There is a nice discussion on StackOverflow regarding floating point vs integer operations. In short, the performance of the operations depends a lot on
- processor architecture
- how the data is stored in memory and in which order it is accessed
- if (and which) SSE/AVX/AVX2/etc instructions are used (and how efficiently)
This probably provides some insight into the questing #1 regarding the generality of integer-types being faster than floats.
However, FLOPS are well known for a good reason as it is a standard measure in the performance of the numerical software. In numerical computing, it is generally not easy to go from floating types to integer without
- changing the nature of mathematical operations (division, trigonometric functions, square roots, special functions, most of the linear algebra, etc)
- having to implement special (long) integer arithmetic to "emulate" those operations – which will definitely negate all the possible benefits of using integer types instead of floating types.
Of course, there are probably counter-examples, where the usage of integer types is natural (say, incidence matrices for graphs).
Now, regarding the performance metrics. A slightly simplified formula from Wiki:
Also, see the discussion in this question on CompSci and this question on SO.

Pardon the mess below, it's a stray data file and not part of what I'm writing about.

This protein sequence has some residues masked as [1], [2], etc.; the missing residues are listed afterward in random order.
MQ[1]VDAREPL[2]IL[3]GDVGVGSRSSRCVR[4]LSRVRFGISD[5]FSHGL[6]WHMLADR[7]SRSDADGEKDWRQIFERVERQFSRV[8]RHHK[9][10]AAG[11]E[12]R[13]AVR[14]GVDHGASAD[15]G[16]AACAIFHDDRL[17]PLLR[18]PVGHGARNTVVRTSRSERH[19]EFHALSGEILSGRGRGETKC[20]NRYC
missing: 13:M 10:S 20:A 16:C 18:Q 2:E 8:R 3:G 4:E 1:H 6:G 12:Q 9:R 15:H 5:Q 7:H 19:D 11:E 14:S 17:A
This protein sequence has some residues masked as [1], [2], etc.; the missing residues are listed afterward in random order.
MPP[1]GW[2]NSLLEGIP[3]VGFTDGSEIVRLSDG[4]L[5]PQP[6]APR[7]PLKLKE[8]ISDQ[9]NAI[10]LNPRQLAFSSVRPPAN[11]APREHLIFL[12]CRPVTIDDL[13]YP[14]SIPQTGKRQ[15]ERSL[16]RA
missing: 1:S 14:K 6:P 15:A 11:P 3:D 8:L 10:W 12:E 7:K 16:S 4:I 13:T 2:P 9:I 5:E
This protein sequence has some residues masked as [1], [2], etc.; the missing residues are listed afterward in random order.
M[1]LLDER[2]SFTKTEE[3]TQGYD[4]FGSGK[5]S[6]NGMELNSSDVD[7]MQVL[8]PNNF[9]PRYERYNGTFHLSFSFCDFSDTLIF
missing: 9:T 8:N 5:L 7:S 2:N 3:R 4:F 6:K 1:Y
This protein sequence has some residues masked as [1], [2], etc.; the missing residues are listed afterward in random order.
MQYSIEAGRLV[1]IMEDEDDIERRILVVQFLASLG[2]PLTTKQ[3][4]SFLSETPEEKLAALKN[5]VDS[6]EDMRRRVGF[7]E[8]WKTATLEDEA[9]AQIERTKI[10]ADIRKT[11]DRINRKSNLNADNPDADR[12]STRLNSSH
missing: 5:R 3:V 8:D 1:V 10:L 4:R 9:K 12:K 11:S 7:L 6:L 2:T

Now, for judging integer operations, we can have IPS
Notice the difference:
For FLOPS, we use FLOPS/cycle, while for IPS, we use general instructions per cycle. Again, it will depend on the processor, if it can actually do more integer-arithmetic operations per cycle (compared to FLOPS). Notice, that there is some averaging done on many levels:
- average # instructions per cycle
- hidden dependence on the order of instructions
- ... and mainly on the data access pattern - which is the common bottleneck for the modern codes.
So, in short, I would answer one question #2 that floating-point calculations have been optimized a lot, so the unnatural use of integer types is very unlikely to bring you any dividends.
Small extra note:
I would also look into half-precision arithmetic. It may be helpful in your tasks provided that the architecture you are using can exploit it efficiently.